   Childcare – a provider is looking for space to run afterschool care and holiday programmes



Business Hub

     Co work and enterprise accelerator for young enterprises and home based business

     Commercial space for at home businesses – leased out commercially with income ring-fenced by Council for community development projects/work


   Business Centre – Taradale Marketing Association could be the anchor tenant. Particularly for remote/home based workers – act as a meeting space and co-location centre

   Hybrid Business/Community Centre


Visitor / Tourist Attraction

     Taradale Heritage /Social History Centre

     Haunted House attraction

     Art Exhibition space

     Cultural Centre

     Taradale Museum – one member supported the proposal to locate the Gypsy Rose Tea Museum here


   ‘History house’ – bring people to Taradale – Tourism, potential for satellite Art Gallery (Creative Arts Napier)



     Cat café

     Coffee shop

     Food Court

     Information Centre

   Remove building and make carpark bigger

   Mini Visitor info centre



Other Feedback

     Place to hook dogs to in town

     more places to park scooters






Community Services Committee14 June 2017 Open Agenda

4.3  Interest from Community Groups

The community engagement generated interest from a number of organisations looking for space in the Taradale area as follows:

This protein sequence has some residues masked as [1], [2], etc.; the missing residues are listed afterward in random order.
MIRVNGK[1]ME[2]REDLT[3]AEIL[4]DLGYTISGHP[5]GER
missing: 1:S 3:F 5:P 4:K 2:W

4.3.1   Taradale Heritage Museum and Tea Rooms

The recently established Taradale Heritage Museum Trust, has expressed a keen interest in leasing the Community Rooms as a local heritage museum (including a Tea Museum) and tearooms. Council received an Expression of Interest from the Trust outlining their proposal (attached as Appendix 2).

Key aspects of the Trust’s proposal included re-housing the Tea Museum, currently located on Puketapu Road to the Community rooms to provide a community museum with historical, pictorial and multi-media displays about the history of Taradale and Districts. They envisaged utilising the larger council chamber area to facilitate historical lectures; and providing a local tea rooms. The Trust see this as a potential tourist attraction, and as an ideal use for the Taradale Community Rooms, given its historical character.

The Trust’s Expression of Interest was supported by letters from Taradale Rotary, the Taradale and Districts Development Association and Taradale Marketing Association as well as a petition with 600 signatures.